A brief review of the 2018 US prison strike from central California.
From August 21st to September 9th, 2018, incarcerated people nationwide struck over their abysmal living and working conditions in us prisons and in protest of the prison-industrial complex that disproportionately targets black men and other people of color. Though hardly the first event of its kind in recent history, like all prison strikes it’s remarkable considering the relative complacency of the us labor movement as a whole and the extreme repression that participants in prison strikes face. Strikers in prison can look forward to such joys as getting their visiting and phone call privileges revoked, having their mail withheld, or being placed in solitary confinement. Yet incarcerated workers still struck, demanding better working and living conditions aimed at putting an end to the prison-industrial complex as we know it.
The motivation for this strike is attributed to a riot in April at the Lee Correctional Facility in South Carolina, which left seven incarcerated people dead — making it the deadliest riot in a us prison in the last twenty-five years. The incarcerated folks at the facility report that the riot was provoked by the guards, who then refused to intervene or provide medical attention for any of the inmates for hours after the riot started. It was in the aftermath that organizers decided there needed to be a nationwide prison strike to bring attention to the suffering of incarcerated people in the United States.
The nationwide strike and the demands that accompanied it were primarily designed by incarcerated organizers with the particular needs and circumstances of the incarcerated population in mind. Many were affiliated with organizations like Jailhouse Lawyers Speak and the Incarcerated Workers’ Organizing Committee and used carefully-laid communications networks to get the word out to other prisons and allies on the outside. The ten demands of the nationwide prison strike were:
- Immediate improvements to the conditions of prisons and prison policies that recognize the humanity of imprisoned men and women.
- An immediate end to prison slavery. All persons imprisoned in any place of detention under United States jurisdiction must be paid the prevailing wage in their state or territory for their labor.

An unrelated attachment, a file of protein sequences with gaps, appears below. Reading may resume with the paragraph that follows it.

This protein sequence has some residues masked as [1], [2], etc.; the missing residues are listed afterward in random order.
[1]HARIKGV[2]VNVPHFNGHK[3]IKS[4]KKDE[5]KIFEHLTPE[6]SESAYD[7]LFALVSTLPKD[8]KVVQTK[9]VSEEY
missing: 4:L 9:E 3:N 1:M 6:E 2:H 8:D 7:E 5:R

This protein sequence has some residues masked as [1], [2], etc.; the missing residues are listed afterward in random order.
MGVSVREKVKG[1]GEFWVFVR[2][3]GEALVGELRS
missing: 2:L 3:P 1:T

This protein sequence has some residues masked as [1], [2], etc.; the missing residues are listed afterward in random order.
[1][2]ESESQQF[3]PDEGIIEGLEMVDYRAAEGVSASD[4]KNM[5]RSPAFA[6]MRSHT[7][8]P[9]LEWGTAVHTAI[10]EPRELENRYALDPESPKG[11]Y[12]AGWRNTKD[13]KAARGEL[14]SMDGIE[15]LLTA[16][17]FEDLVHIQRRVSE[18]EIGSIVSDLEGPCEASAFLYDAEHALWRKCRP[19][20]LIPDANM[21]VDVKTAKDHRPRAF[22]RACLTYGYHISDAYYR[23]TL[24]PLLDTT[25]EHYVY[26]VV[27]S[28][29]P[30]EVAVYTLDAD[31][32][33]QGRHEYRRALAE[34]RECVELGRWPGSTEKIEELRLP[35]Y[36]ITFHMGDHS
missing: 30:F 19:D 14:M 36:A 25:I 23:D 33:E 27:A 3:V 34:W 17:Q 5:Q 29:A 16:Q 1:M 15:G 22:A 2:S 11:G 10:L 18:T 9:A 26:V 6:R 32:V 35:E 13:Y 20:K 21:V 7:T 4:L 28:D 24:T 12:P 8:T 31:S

- The Prison Litigation Reform Act must be rescinded, allowing imprisoned humans a proper channel to address grievances and violations of their rights.
- The Truth in Sentencing Act and the Sentencing Reform Act must be rescinded so that imprisoned humans have a possibility of rehabilitation and parole. No human shall be sentenced to Death by Incarceration or serve any sentence without the possibility of parole.
- An immediate end to the racial overcharging, over-sentencing, and parole denials of Black and brown humans. Black humans shall no longer be denied parole because the victim of the crime was white, which is a particular problem in southern states.
- An immediate end to racist gang enhancement laws targeting Black and brown humans.
- No imprisoned human shall be denied access to rehabilitation programs at their place of detention because of their label as a violent offender.
- State prisons must be funded specifically to offer more rehabilitation services.
- Pell grants must be reinstated in all US states and territories.
- The voting rights of all confined citizens serving prison sentences, pretrial detainees, and so-called “ex-felons” must be counted. Representation is demanded. All voices count.
All of these demands honor the basic human rights that are all too often denied to people who are or have been incarcerated, a fact that takes on a particularly sinister aspect when one considers the systemic racism prevalent in the US criminal justice system. The timing of the strike was also significant as the planned dates from August 21st to September 9th coincide with the 47th anniversary of revolutionary George Jackson’s death in San Quentin and the anniversary of the Attica Prison Riot, respectively.